Car interior question

Hi all
does anyone know of anything that explains the different perspectives you can sketch car interiors from? And ways of constructiing car interior sketches? I have had a look on CDN and all everyone there who asks gets the answer just look at other people work, but half the work online seems to be - oh this is my first sketch - and it is hard to find good examples of car interior sketches and i haven’t found anything in the way of tutorials on car interior sketching, just exterior.
Any advice would be great.

i couldn’t find your rendering on your site, but this drawthrough has some pretty good car interiors from various perspectives, and some tutorials on general rendering.

The interior of a vehicle is full of functionality. In general (that means in not all instances) you need to define the functions and limitations of the interior. Say for instance you want a nav screen, a floor mounted shifter, captains chairs, an overhead storage area, under seat storage bins, heads up display, fold flat seats, tray table seat backs, etc… See where I’m going with this. All this stuff adds up, defines the function, and is the underlaying skeleton of the interior that you need to tie together with a cohesive theme.

At that point, then you apply a “primary” theme to tie all these functions together. These themes should pull on the character of the vechicle you are trying to convey such as sports car vs. luxury utility. If you’re dealing with a specific brand you need to apply heritage from the history of the brand such as Porsche vs. Hummer. Each brand usually has a certain form vocabulary so apply that too.

Usually students do more form searching (styling) OR more function definition (design). Its the industrial designer that can do both that is invaluable to a company.

As far as what perspective to use, you need to use perspectives that show off the functions of the interior. Zoom in on the details. The details should have a common “secondary” theme. You know, like some interesting type of knurling on a knob. The form language of buttons should be carried all thruout the interior. Maybe its an interesting useage of a new material. Whatever it is that you dream up, make it consistent thru the whole interior. Usually you need that “hero” or “hollywood” view. A hero view is one that shows off the I.P., doors, console, and seats. Its usually a tipped down 3/4 view with a perspective that shows the doors. Sometimes you have to either eliminate the seatbacks or at least lay them down because they block the doors and console. In this case you have to make sure you have a detail sketch of the seat. A hollywood view is a more dramatic and dynamic perspective view, maybe with a fish eye, some foreshortening, throw in some motion blur and speed lines. This perspective is much more creative and brings out the character and mood of the interior. Think of it as the movie poster or billboard that will sell the design.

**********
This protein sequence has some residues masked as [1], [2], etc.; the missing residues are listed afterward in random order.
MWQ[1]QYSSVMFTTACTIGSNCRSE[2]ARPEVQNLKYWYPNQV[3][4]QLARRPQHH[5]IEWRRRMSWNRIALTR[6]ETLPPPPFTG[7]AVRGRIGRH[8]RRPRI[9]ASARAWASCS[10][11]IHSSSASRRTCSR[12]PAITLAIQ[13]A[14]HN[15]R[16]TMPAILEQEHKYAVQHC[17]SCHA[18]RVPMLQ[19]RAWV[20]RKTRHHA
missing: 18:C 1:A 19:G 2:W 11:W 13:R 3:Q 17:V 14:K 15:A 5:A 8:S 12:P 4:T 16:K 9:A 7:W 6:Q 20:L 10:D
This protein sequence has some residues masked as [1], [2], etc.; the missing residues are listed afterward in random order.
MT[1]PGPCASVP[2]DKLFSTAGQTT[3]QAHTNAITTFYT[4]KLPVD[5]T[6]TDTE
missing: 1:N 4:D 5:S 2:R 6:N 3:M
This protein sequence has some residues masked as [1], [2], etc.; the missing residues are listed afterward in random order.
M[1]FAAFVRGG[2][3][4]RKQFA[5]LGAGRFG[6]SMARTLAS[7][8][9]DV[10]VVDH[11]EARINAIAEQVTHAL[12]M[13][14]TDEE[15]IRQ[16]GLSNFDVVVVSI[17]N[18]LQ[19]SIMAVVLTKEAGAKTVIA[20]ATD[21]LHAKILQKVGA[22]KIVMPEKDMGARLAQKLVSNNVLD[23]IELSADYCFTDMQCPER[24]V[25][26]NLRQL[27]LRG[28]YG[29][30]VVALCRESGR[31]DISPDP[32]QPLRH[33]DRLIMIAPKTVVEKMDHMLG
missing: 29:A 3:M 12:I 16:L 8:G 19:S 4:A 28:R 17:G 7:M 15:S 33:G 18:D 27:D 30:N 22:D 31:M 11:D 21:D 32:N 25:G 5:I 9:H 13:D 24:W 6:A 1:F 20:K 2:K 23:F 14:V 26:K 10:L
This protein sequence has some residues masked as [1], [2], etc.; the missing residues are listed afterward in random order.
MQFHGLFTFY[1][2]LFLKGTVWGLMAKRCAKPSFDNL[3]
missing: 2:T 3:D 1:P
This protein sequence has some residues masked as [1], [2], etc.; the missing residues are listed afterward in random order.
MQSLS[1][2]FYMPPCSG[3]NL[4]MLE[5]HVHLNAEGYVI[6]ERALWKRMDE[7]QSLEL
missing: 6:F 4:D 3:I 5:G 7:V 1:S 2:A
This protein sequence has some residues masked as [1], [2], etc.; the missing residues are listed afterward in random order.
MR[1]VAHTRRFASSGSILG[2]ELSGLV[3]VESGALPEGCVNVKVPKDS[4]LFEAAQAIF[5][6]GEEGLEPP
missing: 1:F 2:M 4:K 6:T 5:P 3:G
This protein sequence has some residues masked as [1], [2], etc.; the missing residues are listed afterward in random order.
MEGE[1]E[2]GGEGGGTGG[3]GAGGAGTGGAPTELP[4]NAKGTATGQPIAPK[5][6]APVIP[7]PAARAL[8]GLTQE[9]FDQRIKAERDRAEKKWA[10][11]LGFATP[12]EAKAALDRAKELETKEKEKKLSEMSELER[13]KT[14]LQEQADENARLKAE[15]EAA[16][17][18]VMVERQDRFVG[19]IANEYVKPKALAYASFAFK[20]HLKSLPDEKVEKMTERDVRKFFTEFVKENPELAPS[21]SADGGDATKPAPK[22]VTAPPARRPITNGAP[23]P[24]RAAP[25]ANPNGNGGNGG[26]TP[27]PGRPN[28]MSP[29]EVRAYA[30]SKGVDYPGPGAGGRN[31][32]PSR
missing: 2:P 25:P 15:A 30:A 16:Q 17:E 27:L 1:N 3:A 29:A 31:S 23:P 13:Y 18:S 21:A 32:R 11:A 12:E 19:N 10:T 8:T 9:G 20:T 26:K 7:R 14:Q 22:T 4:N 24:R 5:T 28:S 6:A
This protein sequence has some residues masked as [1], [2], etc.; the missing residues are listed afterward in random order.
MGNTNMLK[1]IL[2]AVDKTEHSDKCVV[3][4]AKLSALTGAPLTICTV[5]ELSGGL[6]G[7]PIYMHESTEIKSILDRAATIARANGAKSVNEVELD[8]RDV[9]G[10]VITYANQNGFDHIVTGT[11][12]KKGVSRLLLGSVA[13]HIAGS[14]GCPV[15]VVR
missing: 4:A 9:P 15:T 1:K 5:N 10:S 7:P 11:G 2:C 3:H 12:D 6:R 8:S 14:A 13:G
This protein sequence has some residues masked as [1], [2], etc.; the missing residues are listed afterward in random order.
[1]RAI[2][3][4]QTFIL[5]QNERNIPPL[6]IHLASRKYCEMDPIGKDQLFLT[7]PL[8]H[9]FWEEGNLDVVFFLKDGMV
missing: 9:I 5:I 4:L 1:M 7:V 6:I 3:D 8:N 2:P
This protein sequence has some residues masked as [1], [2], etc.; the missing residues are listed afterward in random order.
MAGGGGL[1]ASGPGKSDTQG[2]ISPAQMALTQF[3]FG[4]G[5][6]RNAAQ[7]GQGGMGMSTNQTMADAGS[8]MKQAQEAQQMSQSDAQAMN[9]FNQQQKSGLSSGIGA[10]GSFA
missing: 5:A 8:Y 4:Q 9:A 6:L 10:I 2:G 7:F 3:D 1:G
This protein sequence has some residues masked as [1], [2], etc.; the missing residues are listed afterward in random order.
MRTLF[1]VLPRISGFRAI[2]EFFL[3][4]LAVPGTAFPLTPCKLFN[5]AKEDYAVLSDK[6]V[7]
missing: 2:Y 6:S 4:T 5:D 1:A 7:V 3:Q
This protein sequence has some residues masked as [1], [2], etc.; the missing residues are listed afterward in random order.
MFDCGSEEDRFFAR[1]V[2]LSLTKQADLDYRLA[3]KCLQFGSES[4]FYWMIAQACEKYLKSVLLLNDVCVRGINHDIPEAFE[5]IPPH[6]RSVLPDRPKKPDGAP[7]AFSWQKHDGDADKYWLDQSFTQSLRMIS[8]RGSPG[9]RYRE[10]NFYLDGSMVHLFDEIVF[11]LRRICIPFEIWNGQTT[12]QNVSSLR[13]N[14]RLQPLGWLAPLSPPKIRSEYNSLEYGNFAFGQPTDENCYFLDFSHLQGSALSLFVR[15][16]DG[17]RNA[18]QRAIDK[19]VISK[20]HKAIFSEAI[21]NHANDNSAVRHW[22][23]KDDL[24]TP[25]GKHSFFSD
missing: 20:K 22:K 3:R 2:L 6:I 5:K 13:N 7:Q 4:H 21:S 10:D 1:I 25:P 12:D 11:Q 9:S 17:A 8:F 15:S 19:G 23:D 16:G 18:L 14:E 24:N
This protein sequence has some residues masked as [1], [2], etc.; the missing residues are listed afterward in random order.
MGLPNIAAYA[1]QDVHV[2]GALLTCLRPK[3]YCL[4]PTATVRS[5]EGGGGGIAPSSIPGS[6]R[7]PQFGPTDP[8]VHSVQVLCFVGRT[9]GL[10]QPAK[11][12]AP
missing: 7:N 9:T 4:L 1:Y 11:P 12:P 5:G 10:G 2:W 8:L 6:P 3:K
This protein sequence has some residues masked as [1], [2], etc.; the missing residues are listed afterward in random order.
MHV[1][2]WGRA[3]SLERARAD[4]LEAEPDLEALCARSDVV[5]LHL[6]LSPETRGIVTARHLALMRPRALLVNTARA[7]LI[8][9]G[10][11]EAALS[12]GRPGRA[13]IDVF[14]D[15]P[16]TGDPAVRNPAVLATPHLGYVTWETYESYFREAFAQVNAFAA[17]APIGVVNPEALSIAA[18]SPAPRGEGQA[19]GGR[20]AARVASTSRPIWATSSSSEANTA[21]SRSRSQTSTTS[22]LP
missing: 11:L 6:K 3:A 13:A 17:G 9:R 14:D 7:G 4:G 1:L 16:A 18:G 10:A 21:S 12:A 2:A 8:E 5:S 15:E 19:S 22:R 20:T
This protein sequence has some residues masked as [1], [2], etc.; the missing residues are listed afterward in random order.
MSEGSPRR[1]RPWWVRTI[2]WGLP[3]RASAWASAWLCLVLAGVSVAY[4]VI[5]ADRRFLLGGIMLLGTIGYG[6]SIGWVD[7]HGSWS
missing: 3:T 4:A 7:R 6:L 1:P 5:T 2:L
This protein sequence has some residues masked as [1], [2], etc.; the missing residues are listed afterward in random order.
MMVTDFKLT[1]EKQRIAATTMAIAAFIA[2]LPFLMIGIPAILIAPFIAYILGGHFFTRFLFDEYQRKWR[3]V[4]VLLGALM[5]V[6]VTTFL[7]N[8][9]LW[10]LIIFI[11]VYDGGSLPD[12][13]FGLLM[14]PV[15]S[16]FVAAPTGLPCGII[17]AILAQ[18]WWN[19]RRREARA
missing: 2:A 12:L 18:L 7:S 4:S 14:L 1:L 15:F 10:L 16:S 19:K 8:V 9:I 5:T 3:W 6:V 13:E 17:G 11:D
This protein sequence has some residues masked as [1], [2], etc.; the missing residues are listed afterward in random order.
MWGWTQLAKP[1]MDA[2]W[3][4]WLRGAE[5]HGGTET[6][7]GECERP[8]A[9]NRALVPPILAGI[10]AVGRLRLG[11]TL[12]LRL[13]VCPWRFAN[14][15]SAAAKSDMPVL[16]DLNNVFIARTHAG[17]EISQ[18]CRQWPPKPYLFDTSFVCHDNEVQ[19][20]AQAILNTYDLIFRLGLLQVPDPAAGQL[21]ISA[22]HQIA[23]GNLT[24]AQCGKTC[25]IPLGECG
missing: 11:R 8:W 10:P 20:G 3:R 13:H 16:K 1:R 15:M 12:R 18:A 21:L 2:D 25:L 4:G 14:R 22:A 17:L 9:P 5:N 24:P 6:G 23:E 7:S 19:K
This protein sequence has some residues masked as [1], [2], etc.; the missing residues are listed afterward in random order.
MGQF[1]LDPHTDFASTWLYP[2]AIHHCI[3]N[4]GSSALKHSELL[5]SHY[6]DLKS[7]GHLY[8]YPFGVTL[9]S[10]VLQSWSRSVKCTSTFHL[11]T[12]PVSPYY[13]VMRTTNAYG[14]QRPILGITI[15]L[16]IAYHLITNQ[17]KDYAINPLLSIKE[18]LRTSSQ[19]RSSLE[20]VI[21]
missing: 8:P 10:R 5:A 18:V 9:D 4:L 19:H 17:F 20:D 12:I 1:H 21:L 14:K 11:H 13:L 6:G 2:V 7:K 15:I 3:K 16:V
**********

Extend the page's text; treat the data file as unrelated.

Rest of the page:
Construction of the interior relys on the package. How may occupants, places for storage, drivetrain, etc. effect the layout of the cab. Make sure you’re keeping the customer in mind when laying this out. Not only what the customer wants but what the customer needs. The customer needs to be able to reach the functions and be comfortable doing it. This is where you need to apply human factors. Human factors is where humans interface with functions of an interior. Just use common sense here. Don’t go putting the shifter on the passenger side. If you have a touch screen, make sure you can touch it while driving. At the same time, don’t put the screen in the drivers face. Once again, use common sense. I recommend doing some orthographic views of the overall layout so you know where you need the building blocks. Definitly a top view and a side view of the package. Then you’ll sketch this layout in perspective.

Hope this helps. I’m sure I’ve missed something as interiors are very complex.

Try not to be distracted by the exteriors in this image but, this shows some of the “hero” types of views. With this interior, it was important to show a view from the passenger side to understand how the surfaces wrap from the console to the cluster. The seats are just ghosted so they don’t cover up the flow of the design from the I.P. to the doors and console.

Here is another tipped down 3/4 view showing the overall theme.

This sketch is good because it shows the importance of the flow thru console to the back seat. It also shows the relationship of the front door to the rear door.

This link shows how the sketches relate to the final product. Notice the detail sketches trying to find that all important “secondary” theme. And don’t forget the seat sketch.

nice stuff, thanks cre8tiv1

Wow, a lot to consider, i don’t think that i realised how complex interiors are - thanks for all of that cre8tiv1

Huge props to cre8tiv1 - great work, especially that Audi piece.

People who whine in the Design Employment forum should look at your work and then wonder why they don’t get called into interviews! :wink:

That funny, unintentionally. All of those sketches are from studio designers at brands (not Creativ1), but props to him for anwswering the question with visuals.